According to research commissioned by Energis, the National Grid's telecommunications company, the Internet market in Britain was worth around pounds 300m last year in terms of cost of service provision and telecommunications. Schema, the consultancy which undertook the research, reckons this will nearly double in 1997-98, rising to at least pounds 2bn by 2005. The importance of this type of business for telecommunications companies is that people tend to spend a lot longer with the meter running while wired to the net than they do gassing on the telephone.
The average Internet call is 40 minutes against less than 10 for an ordinary local telephone call. Telephone usage in Europe is still much lower than it is in the US despite the best efforts of BT and others to change things. All those BT advertisements about how good it is to talk have failed to lift it by much. So where Bob Hoskins hasn't worked, the Internet might be about to succeed.
Nor is it just the Internet which is causing telephone traffic to grow at more aggressive rates. In the US last year, some $150bn worth of goods and services were sold via 0800 freephone numbers. These now account for around 40 per cent of AT&T's total revenues. Unfortunately for Joe Public, the 0800 number is not actually free. The businesses that use these numbers pay for them, and that cost is eventually oncharged to the customers who buy their services. But it is a different way of paying for telecommunications and the effect has been greatly to enhance telephone use.
Another avenue of payment already in use in some Scandinavian countries and being market tested here in Britain is for the customer to be offered a free phone call in return for listening to a voice advertisement before making the call. The advertiser picks up the tab, but he also sells more product.
If all these new methods of dragging people on to the telephone networks do indeed succeed in significantly increasing usage, then there are clear regulatory implications. Much higher volumes of traffic at present tariffs will transform the economics of the business, tilting the balance of advantage violently back towards the network providers.
Alternative avenues of payment, such as freephone numbers, also provide important openings to new entrants like Energis. Plainly it doesn't make sense for new and relatively small network providers to sell directly to the customer; they don't have the billing systems or the local networks. But by providing businesses with their telecommunications needs they can do the next best thing and tap into the revenues being generated by the end user. Thirteen years after BT was privatised, Britain's telecoms revolution is still gathering pace.
When the first book on the Guinness affair was published about 10 years ago, Jonathan Guinness, then a non-executive director of the company, wrote a review of it for The Independent which he memorably began with the words: "Le Beaujolais nouveau est arrive", the intention being to illustrate that the first stab at any history is rarely reliable. Now he's published his own tome on the scandal, Requiem for a Family Business. Unfortunately the wine doesn't seem to have gained much in maturity.
The most interesting parts of this book concern the pre-Saunders years, although disappointingly there isn't nearly enough in the way of juicy detail on the scandal-prone nature of the family which then controlled the company. The few indiscretions offered by Mr Guinness are gentle and well-meant ones, but then as Lord Moyne, Jonathan Guinness is now titular head of the family, any more, I guess, would have been too much to expect.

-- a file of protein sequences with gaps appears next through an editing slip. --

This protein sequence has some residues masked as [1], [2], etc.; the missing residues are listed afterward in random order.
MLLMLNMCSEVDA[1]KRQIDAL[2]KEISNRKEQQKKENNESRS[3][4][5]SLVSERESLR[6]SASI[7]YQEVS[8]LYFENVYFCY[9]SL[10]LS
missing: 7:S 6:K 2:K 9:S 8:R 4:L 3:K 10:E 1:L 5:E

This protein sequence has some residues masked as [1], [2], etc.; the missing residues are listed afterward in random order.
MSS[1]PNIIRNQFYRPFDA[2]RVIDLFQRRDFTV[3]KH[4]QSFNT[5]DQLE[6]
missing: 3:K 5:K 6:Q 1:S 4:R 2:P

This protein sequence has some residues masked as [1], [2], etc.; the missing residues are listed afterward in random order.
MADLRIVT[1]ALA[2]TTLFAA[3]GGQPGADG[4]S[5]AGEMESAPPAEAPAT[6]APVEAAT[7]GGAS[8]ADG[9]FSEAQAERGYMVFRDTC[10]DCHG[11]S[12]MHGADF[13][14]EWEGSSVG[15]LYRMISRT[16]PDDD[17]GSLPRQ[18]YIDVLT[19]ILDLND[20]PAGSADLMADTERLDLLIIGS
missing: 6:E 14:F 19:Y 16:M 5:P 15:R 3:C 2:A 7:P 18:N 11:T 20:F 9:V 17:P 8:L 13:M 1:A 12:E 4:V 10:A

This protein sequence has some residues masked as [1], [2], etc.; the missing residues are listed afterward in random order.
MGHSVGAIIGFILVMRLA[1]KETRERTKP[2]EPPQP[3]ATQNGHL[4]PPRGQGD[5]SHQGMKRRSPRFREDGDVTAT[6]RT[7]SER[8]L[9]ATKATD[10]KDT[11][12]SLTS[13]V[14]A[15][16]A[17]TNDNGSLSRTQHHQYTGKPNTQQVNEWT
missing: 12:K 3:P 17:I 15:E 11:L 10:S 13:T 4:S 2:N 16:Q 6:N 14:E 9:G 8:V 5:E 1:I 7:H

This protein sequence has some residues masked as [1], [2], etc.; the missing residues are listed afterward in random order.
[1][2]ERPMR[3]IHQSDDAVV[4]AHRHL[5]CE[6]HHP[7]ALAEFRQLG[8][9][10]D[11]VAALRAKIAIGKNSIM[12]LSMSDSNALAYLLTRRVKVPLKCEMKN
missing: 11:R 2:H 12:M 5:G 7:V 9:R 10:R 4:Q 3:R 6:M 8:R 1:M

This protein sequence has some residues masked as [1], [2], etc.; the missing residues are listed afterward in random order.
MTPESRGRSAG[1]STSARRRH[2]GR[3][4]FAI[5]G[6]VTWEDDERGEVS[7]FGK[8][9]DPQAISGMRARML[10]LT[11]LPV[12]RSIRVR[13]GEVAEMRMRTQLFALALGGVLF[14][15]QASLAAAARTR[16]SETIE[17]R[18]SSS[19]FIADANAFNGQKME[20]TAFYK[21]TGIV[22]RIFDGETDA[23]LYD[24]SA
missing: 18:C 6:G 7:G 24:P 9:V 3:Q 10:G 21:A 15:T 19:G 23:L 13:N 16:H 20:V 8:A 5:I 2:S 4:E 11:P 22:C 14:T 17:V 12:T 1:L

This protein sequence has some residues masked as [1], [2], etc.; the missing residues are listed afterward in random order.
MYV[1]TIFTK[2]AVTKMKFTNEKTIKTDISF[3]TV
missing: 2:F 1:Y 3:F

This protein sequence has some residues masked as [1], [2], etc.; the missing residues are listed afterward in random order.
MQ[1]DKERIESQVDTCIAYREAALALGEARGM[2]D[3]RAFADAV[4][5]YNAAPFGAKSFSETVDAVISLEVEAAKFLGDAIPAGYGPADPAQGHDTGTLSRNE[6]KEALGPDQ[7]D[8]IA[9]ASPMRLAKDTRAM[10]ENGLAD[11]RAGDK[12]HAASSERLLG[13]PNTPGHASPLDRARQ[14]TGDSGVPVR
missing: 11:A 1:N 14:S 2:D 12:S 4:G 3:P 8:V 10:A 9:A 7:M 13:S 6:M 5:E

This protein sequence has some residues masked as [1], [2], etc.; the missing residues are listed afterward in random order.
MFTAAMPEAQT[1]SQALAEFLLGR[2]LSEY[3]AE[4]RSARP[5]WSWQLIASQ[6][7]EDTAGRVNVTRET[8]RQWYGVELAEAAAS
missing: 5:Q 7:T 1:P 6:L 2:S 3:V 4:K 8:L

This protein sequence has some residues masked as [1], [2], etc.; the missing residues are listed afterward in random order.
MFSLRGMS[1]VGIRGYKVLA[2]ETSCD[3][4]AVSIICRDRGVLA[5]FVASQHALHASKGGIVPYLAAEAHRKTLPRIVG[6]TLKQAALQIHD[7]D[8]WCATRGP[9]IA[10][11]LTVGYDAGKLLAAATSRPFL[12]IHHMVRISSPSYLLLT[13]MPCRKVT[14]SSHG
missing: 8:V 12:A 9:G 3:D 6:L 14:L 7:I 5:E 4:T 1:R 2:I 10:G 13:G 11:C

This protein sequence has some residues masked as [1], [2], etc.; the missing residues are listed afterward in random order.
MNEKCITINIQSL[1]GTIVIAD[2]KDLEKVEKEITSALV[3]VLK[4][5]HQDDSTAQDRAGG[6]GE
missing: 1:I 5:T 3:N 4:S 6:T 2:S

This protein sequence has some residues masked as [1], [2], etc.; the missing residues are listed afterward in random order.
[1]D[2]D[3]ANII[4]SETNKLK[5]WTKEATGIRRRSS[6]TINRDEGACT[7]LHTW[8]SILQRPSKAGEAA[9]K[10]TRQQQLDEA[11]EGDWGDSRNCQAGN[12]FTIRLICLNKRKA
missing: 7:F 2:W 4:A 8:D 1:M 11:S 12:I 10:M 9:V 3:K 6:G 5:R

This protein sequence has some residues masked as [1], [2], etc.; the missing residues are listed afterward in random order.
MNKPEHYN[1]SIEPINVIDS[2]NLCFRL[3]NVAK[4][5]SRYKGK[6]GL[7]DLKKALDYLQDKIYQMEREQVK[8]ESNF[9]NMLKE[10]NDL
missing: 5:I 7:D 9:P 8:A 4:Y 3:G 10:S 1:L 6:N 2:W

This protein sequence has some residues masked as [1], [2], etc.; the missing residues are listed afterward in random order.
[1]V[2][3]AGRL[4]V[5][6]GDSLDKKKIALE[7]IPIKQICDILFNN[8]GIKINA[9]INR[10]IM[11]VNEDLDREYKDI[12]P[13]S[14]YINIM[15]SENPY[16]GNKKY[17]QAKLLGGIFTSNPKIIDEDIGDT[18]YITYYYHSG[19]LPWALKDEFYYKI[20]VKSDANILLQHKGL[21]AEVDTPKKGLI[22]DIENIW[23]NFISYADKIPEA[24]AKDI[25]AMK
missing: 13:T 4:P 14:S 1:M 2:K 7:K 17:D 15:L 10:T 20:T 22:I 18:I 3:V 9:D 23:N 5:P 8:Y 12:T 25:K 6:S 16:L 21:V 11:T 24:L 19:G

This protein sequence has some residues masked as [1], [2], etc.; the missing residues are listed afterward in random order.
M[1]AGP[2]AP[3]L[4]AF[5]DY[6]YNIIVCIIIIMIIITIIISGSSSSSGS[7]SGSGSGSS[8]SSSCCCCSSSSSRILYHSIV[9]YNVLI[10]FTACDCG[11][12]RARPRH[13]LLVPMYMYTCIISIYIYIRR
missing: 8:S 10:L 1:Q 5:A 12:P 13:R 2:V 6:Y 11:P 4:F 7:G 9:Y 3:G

There is also some genuinely fascinating stuff about the establishment of Guinness as an internationally recognised brand. How the family must now be grinding its teeth at the present management's insane plan to abandon the company name in favour of the ridiculous-sounding Diageo. And finally Mr Guinness gives an illuminating insight into the decline of a family company as it passed from one generation to the next.
Unfortunately, he doesn't have much that is new to add on the scandal itself. This, too, may not be altogether surprising, for as Mr Guinness points out, the scandal generated more column inches of news, comment and analysis than the Falklands War. Even his first-hand descriptions of Ernest's last months with the company, which ought to be good because he was there, contain much which is now familiar.
So what's Mr Guinness's take on the affair? In the end this is a relatively sympathetic portrayal of Ernest Saunders, who Mr Guinness seems genuinely to like. Mr Guinness stops short of saying the former Guinness chairman did not deserve his fate, but he plainly thinks him badly treated and believes Mr Saunders was made to suffer too much. He also raises, by way of suggestion, that entirely unproven old canard - that the other lot, Argyll (now Safeways), were just as bad but managed to get away with it. No evidence has ever been produced to support this contention so it is pointless trying to offer it by way of mitigation for Mr Saunders. That hasn't stopped Mr Guinness trying.
The Guinness affair is rather in the nature of ancient history now, so why is Mr Guinness still chewing over the entrails? Silly! It is because the scandal is about to be in the news again, with publication of the long-awaited Department of Trade and Industry report on it all. With luck that might help shift a few more copies of Mr Guinness's book. Don't hold your breath on that one either, though. We already know what's in the report, because a draft was leaked to the press some years ago. If anything, the final version is likely to be even more watered down than the first, as the lawyers have got to it since then. Mr Guinness's account, which is as much about the passing of his family's involvement in the company as the scandal itself, may yet upstage the inspectors.Reuse content